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111th Congress                                                   Report
                        HOUSE OF REPRESENTATIVES
 1st Session                                                    111-241

======================================================================



 
            ALBERT ARMENDARIZ, SR., UNITED STATES COURTHOUSE

                                _______
                                

   July 31, 2009.--Referred to the House Calendar and ordered to be 
                                printed

                                _______
                                

Mr. Oberstar, from the Committee on Transportation and Infrastructure, 
                        submitted the following

                              R E P O R T

                        [To accompany H.R. 2053]

      [Including cost estimate of the Congressional Budget Office]

  The Committee on Transportation and Infrastructure, to whom 
was referred the bill (H.R. 2053) to designate the United 
States courthouse located at 525 Magoffin Avenue in El Paso, 
Texas, as the ``Albert Armendariz, Sr., United States 
Courthouse'', having considered the same, report favorably 
thereon without amendment and recommend that the bill do pass.

                       PURPOSE OF THE LEGISLATION

    H.R. 2053 designates the United States courthouse located 
at 525 Magoffin Avenue in El Paso, Texas, as the ``Albert 
Armendariz, Sr., United States Courthouse''.

                  BACKGROUND AND NEED FOR LEGISLATION

    Judge Albert Armendariz, Sr., had a long and distinguished 
career of public service. Albert Armendariz was born on August 
11, 1919, in El Paso, Texas. After graduating from high school 
in 1934, Judge Armendariz joined the United States Army and 
served in World War II. After he left the U.S. Army, Armendariz 
used the GI Bill to continue his education. He later graduated 
from the University of Texas at El Paso and then the University 
of Southern California (USC) Law School, where he was the only 
Mexican-American in attendance. After graduating from the USC 
law school in 1950, Judge Armendariz returned to El Paso, 
Texas.
    Early in his career Judge Armendariz tackled discrimination 
head on while serving on the El Paso Civil Service Commission, 
pushing the agency to end discrimination against Latino 
applicants for civil service positions. Perhaps his most 
lasting legacy will be his work on Hernandez v. The State of 
Texas, which established Latinos as a class entitled to 
protection under the 14th amendment of the U.S. Constitution.
    From 1976 to 1985, he was an immigration judge (special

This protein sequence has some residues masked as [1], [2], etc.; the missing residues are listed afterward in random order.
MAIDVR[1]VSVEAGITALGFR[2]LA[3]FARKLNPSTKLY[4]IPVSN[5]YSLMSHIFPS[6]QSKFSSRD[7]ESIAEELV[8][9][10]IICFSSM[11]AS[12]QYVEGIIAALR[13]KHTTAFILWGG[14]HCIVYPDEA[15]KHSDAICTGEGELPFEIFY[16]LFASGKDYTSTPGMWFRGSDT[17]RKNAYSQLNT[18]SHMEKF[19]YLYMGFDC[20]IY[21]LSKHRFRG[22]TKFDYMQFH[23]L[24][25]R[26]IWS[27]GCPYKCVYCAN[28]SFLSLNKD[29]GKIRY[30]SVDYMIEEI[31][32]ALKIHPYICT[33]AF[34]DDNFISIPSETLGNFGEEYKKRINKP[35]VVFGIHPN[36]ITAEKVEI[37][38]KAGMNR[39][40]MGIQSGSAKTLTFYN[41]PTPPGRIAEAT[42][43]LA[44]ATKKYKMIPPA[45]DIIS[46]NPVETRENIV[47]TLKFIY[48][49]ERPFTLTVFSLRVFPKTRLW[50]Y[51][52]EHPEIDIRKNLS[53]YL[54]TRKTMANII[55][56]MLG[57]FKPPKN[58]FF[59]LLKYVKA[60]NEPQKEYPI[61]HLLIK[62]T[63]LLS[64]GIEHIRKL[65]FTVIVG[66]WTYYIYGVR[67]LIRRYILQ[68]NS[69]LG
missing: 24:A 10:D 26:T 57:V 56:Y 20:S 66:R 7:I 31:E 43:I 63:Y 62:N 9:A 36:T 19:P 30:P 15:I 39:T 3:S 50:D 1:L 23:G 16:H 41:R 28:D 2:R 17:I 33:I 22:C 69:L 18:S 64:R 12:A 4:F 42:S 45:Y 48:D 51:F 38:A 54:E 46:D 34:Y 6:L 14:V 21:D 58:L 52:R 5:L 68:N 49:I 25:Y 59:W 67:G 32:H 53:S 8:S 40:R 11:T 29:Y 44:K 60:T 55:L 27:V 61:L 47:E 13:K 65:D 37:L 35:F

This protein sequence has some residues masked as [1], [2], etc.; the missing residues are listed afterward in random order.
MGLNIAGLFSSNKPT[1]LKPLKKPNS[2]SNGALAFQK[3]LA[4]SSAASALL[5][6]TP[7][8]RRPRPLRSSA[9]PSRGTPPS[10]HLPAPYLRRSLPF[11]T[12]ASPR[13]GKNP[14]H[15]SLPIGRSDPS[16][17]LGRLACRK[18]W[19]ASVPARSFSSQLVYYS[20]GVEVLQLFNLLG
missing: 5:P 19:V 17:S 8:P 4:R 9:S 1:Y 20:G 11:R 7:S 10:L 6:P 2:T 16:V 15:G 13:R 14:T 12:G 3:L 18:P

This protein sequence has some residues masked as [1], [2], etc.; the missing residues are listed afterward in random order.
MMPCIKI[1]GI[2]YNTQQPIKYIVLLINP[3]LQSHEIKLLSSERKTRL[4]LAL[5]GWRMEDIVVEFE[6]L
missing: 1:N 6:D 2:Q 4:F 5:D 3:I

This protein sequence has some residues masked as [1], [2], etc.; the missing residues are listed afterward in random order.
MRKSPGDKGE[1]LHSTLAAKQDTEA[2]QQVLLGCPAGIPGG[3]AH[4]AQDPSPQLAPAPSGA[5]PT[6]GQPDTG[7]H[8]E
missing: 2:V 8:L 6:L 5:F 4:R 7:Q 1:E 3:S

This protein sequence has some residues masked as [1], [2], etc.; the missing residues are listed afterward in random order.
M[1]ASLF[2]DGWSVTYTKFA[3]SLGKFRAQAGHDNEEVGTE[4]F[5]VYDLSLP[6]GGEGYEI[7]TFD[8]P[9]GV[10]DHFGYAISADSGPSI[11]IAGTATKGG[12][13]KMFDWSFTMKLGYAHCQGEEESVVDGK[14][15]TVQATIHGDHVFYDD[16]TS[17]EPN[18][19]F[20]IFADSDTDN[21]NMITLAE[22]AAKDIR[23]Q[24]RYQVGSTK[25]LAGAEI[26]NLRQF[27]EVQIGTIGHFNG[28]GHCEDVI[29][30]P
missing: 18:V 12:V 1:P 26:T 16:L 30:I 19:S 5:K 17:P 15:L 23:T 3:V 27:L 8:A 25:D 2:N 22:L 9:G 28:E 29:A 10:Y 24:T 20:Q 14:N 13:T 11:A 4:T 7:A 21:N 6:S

inquiry officer) with the U.S. Department of Justice and was 
appointed to, and served on, the Texas Court of Appeals from 
July 2, 1986, until November 30, 1986.
    In addition to his service in government, Judge Armendariz 
also found time to serve in leadership positions in influential 
civic organizations. Judge Armendariz served as National 
President of the League of United Latin American Citizens 
during the 1950s and fought school segregation and 
discrimination. Judge Armendariz also helped to form the 
influential Mexican American Legal Defense & Education Fund in 
1968. Judge Armendariz had a never-ending passion for service 
to his community, and practiced law until his death at age 88 
on October 4, 2007.
    Given his extraordinary service, it is fitting and proper 
to honor Judge Armendariz by designating the United States 
courthouse located at 525 Magoffin Avenue in El Paso, Texas, as 
the ``Albert Armendariz, Sr., United States Courthouse''.

                       SUMMARY OF THE LEGISLATION

Section 1. Designation
    Section 1 designates the United States courthouse located 
at 525 Magoffin Avenue in El Paso, Texas, as the ``Albert 
Armendariz, Sr., United States Courthouse''.
Sec. 2. References
    Section 2 indicates that any reference in a law, map, 
regulation, document, paper, or other record of the United 
States to the Federal building referred to in section 1 shall 
be deemed to be a reference to the ``Albert Armendariz, Sr., 
United States Courthouse''.

            LEGISLATIVE HISTORY AND COMMITTEE CONSIDERATION

    On April 22, 2009, Representative Sylvester Reyes 
introduced H.R. 2053. This bill has not been introduced in a 
previous Congress. On June 4, 2009, the Committee on 
Transportation and Infrastructure met in open session, and 
ordered the bill reported favorably to the House by voice vote 
with a quorum present.

                              RECORD VOTES

    Clause 3(b) of rule XIII of the House of Representatives 
requires each committee report to include the total number of 
votes cast for and against on each record vote on a motion to 
report and on any amendment offered to the measure or matter, 
and the names of those members voting for and against. There 
were no recorded votes taken in connection with consideration 
of H.R. 2053 or ordering the bill reported. A motion to order 
H.R. 2053 reported favorably to the House was agreed to by 
voice vote with a quorum present.

                      COMMITTEE OVERSIGHT FINDINGS

    With respect to the requirements of clause 3(c)(1) of rule 
XIII of the Rules of the House of Representatives, the